The story of a love that can never be consummated. He is a wolf by night and she, a hawk by day - destined never to meet in human form, unless they can reverse the evil spell cast upon them. An exciting, action-packed suspense adventure.
Ladyhawke is a thoroughly enjoyable 'medieval' fantasy of passion, jealousy, betrayal, curses, redemption, enduring love, revenge, and resolution. Although more ardently a SciFi fan, I confess to having watched this movie at least three times over the years (first came out in 1985).
The two most appealing characters in this story are a thief named Phillipe Gaston (known as "Mouse") and an old hermit priest named "Imperious". Mouse is quickly revealed to be both daring and fearful, as well as naive, and very likeable. His earnest conversation and bargains with God throughout the unfolding events are most entertaining. I think it is fair to say the story of the cursed lovers and obsessed bishop is an intriguing excuse for a great environment in which real point of interest is to follow the character development of Mouse and the redemption of Imperious (who was inadvertently responsible for the curse being place upon Captain Navarre and Isabeau in the first place).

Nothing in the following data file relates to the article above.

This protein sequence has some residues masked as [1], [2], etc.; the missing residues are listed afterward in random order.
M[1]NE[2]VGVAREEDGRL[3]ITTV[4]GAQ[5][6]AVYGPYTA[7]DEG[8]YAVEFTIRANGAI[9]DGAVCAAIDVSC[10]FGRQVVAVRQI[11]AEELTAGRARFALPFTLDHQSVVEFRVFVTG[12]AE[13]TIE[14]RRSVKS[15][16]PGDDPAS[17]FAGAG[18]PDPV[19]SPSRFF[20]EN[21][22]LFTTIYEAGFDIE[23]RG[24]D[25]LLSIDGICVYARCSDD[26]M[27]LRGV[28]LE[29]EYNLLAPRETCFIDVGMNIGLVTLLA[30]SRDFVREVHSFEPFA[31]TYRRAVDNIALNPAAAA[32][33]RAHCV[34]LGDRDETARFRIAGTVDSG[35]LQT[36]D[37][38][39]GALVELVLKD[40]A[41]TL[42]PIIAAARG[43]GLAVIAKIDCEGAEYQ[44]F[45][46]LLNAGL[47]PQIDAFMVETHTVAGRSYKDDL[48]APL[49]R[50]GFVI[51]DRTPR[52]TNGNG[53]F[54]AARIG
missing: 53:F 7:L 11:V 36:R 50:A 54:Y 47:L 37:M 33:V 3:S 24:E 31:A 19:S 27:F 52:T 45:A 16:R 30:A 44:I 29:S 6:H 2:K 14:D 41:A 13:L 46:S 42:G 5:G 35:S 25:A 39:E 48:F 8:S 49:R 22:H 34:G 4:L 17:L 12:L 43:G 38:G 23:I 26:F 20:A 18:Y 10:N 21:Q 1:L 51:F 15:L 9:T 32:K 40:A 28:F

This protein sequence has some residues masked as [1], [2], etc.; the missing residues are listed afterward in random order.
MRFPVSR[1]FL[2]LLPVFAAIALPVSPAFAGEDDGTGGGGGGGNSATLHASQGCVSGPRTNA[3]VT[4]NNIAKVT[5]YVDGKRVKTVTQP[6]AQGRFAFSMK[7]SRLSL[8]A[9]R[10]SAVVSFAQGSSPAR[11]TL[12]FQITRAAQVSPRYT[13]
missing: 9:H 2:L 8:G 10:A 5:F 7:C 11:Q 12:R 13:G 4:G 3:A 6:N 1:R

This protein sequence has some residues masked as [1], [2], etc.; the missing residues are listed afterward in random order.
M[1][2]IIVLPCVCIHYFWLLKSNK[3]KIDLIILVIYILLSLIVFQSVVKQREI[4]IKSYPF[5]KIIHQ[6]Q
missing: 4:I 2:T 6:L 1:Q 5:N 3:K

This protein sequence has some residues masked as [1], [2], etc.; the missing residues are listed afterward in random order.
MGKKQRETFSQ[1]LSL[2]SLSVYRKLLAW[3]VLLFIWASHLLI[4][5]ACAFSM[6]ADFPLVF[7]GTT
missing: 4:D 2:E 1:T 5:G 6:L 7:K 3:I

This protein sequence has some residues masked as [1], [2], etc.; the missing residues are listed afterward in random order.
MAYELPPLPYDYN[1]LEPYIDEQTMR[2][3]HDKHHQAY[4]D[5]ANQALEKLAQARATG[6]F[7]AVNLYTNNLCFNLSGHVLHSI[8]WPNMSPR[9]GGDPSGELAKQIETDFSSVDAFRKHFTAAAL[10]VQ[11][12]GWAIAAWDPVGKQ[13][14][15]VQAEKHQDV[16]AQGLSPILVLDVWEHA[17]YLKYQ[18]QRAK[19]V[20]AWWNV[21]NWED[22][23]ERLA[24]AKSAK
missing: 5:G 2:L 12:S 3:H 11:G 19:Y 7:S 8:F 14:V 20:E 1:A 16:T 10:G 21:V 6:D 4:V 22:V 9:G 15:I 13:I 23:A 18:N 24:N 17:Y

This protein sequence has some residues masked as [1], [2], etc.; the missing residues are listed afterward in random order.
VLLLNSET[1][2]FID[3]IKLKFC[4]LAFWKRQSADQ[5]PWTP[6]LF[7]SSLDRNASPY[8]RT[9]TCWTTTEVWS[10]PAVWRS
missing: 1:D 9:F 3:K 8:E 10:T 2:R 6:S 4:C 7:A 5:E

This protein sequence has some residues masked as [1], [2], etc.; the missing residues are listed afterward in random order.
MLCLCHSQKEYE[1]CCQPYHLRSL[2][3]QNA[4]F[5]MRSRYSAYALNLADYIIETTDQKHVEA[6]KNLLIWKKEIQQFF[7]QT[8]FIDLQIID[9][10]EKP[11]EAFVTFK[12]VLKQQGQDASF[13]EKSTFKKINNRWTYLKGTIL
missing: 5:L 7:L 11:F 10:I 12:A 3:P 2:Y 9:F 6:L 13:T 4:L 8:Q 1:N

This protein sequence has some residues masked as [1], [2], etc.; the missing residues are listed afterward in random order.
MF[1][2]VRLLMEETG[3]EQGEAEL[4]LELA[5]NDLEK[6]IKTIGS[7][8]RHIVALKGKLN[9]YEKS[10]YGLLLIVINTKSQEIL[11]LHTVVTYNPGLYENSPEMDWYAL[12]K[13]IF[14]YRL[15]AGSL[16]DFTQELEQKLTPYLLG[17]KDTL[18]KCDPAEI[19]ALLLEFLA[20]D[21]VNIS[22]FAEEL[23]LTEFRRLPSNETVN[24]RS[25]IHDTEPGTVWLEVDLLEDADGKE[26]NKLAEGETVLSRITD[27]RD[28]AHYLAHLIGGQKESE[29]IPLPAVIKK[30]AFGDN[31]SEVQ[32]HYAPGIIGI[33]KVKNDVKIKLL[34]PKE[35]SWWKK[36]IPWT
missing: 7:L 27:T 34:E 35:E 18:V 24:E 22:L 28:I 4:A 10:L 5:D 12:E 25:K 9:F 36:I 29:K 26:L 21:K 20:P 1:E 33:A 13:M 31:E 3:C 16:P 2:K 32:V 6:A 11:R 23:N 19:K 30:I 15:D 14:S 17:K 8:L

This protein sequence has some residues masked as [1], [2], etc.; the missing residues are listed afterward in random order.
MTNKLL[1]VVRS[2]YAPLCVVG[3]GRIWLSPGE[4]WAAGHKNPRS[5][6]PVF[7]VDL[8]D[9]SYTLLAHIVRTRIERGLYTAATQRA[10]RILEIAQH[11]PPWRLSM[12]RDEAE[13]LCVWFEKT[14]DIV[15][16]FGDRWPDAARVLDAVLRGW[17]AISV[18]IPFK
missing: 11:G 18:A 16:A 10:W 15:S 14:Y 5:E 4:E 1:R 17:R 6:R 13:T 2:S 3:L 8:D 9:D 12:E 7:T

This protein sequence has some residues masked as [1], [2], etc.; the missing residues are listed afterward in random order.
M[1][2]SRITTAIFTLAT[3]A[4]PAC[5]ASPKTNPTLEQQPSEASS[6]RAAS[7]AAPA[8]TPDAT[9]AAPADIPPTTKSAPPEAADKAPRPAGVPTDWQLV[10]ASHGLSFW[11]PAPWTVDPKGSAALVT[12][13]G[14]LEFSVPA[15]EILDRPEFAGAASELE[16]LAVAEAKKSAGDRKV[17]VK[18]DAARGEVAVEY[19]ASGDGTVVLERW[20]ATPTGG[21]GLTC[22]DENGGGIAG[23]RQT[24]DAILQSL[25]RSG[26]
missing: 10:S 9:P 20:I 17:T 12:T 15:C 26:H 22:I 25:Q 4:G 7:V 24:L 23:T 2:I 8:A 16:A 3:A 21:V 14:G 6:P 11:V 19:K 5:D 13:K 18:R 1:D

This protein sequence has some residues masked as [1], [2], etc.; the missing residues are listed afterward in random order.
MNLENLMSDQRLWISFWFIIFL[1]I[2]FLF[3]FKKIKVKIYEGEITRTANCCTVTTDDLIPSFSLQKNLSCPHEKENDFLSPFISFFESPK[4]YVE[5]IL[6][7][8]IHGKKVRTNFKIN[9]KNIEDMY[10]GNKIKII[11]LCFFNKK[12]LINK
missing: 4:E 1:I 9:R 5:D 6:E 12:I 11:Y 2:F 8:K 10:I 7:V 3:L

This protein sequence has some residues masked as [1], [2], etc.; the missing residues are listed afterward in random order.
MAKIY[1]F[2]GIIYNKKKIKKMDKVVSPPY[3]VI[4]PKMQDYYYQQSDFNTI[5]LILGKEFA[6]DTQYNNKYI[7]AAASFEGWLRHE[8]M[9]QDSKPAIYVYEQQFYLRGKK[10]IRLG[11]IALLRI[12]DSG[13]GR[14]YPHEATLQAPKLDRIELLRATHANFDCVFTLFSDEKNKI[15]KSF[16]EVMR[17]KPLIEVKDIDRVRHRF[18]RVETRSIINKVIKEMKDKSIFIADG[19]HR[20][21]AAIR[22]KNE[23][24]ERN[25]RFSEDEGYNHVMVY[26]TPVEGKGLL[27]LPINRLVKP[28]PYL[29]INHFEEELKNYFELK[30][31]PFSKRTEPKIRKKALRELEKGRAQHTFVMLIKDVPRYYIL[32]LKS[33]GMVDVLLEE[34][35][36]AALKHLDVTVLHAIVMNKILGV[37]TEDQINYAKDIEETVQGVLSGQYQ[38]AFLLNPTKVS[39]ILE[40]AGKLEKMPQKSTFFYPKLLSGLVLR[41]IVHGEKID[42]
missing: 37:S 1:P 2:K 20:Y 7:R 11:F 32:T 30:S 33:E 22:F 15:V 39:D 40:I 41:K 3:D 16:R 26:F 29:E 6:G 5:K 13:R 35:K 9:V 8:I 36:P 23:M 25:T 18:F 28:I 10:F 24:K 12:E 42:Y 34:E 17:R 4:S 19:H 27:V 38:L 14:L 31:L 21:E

As well as a good tale, there is some great scenery in this movie. Definitely worth a watch.
This is one of those classic fantasy films that defined the genre for me when I was growing up. My favourite character, Mouse (Matthew Brodderick in one of his early roles) was a rather unlucky thief who could often be found having one sided conversations with God - whether complaining or making deals such as "I will never pick another pocket again if you would only...."
Mouse's adorable innocence balances out the much darker character of Captain Navarre (who is understandably angry about the curse which keeps him apart from his beloved Isabeau).
I remember, as a kid, that there were a couple of really scary scenes, but now, I'm not sure why they terrified me. I also got a whole new layer of implied meaning and backstory when I watched it again. Probably suitable for all ages, though younger children may not fully understand what is going on.
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"Character - the willingness to accept responsibility for one's own life - is the source from which self respect springs."
Joan Didion (1934 - ), 'Slouching Towards Bethlehem'